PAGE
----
Sophie G.: The good thing is that medical abortion cannot be proved; it works the same as a natural miscarriage. That means that even in countries with strict laws, women can go to a hospital, say that they are worried about bleeding or have had a miscarriage, and still receive medical attention. The WHO recognises our method, with remote medical supervision, as a safe way to abort.
Alicia Baier: But in my view, ultrasound check-ups must still be carried out in Germany. We have enough doctors here who can do that. The ultrasound scan is important for increased safety and, for example, to determine the gestational week.
So you would advise pregnant people in Germany against taking the medication outside of a medical practice?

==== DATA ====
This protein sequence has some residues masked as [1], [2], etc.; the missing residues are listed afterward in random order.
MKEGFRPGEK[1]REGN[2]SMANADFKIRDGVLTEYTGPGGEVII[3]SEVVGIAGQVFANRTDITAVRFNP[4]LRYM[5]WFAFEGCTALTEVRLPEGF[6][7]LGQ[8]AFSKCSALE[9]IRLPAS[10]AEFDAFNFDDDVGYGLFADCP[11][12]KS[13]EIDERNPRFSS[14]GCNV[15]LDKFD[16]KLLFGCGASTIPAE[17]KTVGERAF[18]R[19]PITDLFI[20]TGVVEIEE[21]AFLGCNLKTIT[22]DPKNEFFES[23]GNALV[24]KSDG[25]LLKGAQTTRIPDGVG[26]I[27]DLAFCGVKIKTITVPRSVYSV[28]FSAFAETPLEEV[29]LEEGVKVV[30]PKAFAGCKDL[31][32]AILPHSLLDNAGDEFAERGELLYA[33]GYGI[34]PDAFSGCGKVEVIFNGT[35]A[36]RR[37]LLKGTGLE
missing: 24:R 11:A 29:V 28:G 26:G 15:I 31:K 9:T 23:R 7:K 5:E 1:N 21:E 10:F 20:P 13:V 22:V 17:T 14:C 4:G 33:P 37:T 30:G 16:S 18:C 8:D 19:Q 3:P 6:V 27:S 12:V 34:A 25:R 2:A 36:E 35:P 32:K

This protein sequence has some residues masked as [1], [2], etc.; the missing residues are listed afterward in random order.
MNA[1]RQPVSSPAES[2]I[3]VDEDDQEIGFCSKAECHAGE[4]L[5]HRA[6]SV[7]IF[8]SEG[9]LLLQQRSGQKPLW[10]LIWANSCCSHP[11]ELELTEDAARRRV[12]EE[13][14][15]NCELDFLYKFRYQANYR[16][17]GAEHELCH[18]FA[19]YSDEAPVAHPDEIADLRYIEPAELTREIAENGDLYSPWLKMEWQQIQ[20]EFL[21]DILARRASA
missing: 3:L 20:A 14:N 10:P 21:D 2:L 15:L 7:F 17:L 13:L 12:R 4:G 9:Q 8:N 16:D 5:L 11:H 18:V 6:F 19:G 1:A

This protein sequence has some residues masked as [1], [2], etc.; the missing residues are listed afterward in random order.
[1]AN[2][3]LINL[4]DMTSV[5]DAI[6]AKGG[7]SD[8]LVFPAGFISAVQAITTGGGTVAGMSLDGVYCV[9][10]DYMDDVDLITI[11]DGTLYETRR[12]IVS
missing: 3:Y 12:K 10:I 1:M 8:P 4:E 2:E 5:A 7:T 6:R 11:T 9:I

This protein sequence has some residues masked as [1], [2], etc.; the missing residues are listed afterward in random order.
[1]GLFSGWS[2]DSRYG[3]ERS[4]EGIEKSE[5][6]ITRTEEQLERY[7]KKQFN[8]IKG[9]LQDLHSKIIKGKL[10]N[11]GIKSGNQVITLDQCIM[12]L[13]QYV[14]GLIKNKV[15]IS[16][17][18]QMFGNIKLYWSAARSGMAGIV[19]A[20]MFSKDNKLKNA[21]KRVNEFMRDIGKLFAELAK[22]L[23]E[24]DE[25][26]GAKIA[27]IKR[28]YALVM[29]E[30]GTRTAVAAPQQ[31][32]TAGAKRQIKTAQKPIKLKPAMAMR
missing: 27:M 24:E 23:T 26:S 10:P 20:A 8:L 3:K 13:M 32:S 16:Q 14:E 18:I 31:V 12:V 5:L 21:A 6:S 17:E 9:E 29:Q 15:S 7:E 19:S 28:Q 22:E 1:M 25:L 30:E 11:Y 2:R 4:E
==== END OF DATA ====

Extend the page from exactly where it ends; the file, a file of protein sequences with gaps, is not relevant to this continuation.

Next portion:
Alicia Baier: No, not at all. Home use – taking the second tablet at home – is already practised in Germany. I even think that a medical abortion with remote medical supervision – taking both tablets at home – is of interest for Germany. It would be particularly useful given the lack of willing physicians and for any future crises like the coronavirus pandemic, but is also interesting from the view of self-determination. People with unwanted pregnancies should have the option to use the method that is best for them. That is a controversial topic within Doctors for Choice – we have an ongoing internal debate on the issue. Some countries, such as the UK, introduced remote medical supervision during the coronavirus lockdown. In Germany, we need more experience of and research into this area.